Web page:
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Bloody Disgusting’s Multiverse of Madness review is spoiler-free.
Doctor Strange (Benedict Cumberbatch) understands the fantastical more than most in the ever-expanding MCU. From his first cinematic introduction in 2016 to now, the arrogant guardian of the astral plane and alternate dimensions has always embraced the peculiarities that come with immense knowledge of universes. The familiar mind-bending fantastical finally crashes into horror with Doctor Strange in the Multiverse of Madness… but not quite as advertised.
Plot details for Doctor Strange’s first full-blown sequel have been intentionally cryptic and scarce by design. To preserve the narrative surprises, the gist is that Doctor Strange comes across a powerful young girl, America Chavez (Xochitl Gomez), in need of help. A powerful adversary pursues her, and Strange seeks out former and new allies, sending him on a dangerous journey through the multiverse to stop it.
Multiverse of Madness employs two powerful assets for Strange’s latest outing: Sam Raimi and Elizabeth Olsen. Raimi easily slips back into his horror filmmaking roots and manages to infuse this sequel with as much horror as the MCU allows him. The script by Loki writer Michael Waldron lets demons and zombies run amok, but Raimi takes it a step further with his physical horror and horror-comedy sensibilities. Eyeballs get gouged, deaths hurt, characters literally wrestle with their inner demons, and the trademark demonic POV tracking shot makes an appearance. Callbacks to earlier works sneak in for the eagle-eyed fan, and Raimi even injects a few effective jump scares in his bid to make the antagonist an imposing and intimidating figure.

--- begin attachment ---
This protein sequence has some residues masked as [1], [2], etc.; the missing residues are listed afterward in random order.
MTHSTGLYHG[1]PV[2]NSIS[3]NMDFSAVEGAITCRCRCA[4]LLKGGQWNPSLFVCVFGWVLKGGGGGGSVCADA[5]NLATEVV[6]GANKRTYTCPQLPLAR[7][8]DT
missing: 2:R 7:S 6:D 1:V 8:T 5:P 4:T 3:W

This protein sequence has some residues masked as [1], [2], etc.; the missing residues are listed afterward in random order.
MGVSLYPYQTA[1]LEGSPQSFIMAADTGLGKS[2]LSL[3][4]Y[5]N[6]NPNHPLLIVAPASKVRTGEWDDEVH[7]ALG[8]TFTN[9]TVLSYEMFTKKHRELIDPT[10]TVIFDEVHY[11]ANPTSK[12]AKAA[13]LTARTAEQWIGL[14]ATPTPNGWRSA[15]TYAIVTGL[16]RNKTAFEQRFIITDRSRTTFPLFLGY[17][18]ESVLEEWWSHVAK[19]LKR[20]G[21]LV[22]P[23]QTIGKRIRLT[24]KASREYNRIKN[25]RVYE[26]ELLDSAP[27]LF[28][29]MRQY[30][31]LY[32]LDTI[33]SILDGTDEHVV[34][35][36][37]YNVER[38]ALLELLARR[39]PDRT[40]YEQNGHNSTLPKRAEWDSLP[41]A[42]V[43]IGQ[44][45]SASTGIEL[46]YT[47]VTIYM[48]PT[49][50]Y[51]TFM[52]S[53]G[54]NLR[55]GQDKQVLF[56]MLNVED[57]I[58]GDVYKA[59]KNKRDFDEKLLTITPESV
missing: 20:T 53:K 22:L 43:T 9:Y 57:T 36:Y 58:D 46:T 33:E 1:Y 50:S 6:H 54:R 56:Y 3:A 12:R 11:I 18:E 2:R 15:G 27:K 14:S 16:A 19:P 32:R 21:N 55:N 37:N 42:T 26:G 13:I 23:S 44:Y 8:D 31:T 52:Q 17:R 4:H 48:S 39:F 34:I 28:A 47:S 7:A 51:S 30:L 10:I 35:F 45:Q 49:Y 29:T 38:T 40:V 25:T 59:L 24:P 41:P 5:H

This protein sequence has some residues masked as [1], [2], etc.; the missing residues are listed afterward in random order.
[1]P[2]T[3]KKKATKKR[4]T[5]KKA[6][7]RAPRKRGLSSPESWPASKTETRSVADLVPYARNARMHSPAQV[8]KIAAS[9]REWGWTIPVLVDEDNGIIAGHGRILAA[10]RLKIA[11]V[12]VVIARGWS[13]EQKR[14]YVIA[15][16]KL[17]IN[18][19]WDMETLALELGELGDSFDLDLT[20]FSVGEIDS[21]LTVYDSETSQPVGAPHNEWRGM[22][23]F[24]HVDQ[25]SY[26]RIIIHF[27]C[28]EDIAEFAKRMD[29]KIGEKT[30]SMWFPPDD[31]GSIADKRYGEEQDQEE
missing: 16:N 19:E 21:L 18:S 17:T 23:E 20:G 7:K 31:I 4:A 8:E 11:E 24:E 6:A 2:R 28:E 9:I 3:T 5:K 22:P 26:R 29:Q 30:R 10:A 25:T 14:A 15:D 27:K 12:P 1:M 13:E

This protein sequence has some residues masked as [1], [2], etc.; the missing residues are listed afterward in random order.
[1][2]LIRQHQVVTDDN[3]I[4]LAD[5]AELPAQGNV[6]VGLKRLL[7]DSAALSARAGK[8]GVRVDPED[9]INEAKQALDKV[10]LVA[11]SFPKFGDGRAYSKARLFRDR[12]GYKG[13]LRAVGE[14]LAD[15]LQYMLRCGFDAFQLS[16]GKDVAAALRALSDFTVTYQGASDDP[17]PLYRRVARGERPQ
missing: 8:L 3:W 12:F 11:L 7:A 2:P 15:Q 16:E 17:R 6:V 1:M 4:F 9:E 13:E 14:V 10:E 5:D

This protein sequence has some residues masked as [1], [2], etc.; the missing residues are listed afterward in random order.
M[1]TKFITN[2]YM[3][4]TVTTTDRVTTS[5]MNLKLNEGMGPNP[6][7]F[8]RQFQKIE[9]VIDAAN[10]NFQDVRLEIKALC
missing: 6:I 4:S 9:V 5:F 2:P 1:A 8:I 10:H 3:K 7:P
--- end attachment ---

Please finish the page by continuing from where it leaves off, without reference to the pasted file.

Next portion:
Then there’s Olsen’s Wanda Maximoff, who’d retreated to a solitary life on a quiet stretch of farmland after the emotional fall-out of “WandaVision.” The powerful character makes for a formidable ally. Still, Olsen ensures that that power is matched by emotional complexity, which makes her one of the more interesting and often heartbreaking characters of the MCU. How Olsen carries over her work from the Emmy Award-winning series heightens the stakes and emotional investment.
Neither Raimi nor Olsen can overcome the messier elements, though. Multiverse of Madness may promise a journey through alternate realities, but it pins its character arcs in place like hamsters in a wheel. The film bludgeons its audience repeatedly with Stephen Strange’s unhappiness. He still yearns for Christine (Rachel McAdams) long after their failed relationship. She, too, manages to get sucked into past patterns. They’re not the only two characters unable to move forward, trapped by repetitive loops until the plot is ready to move forward. It makes for a messy and elongated trajectory that affects the pacing. While some of the cameos are extremely exciting, their use dampens the impact in some cases.
That so much of Multiverse of Madness’s plot has been effectively shielded presents pleasant surprises, and Raimi’s flair for horror raises visual interest. Raimi does surprise by testing the limits of the PG-13 rating in places. But as thrilling as seeing Strange encounter all types of horror as he races through set pieces can be, this sequel is less interested in forging new ground than repeating the same story and character beats from other MCU movies. It’s an entertaining and spooky romp and not much else. That’s okay. Especially if it brings more horror to the MCU.
Doctor Strange in the Multiverse of Madness releases in theaters on May 6, 2022.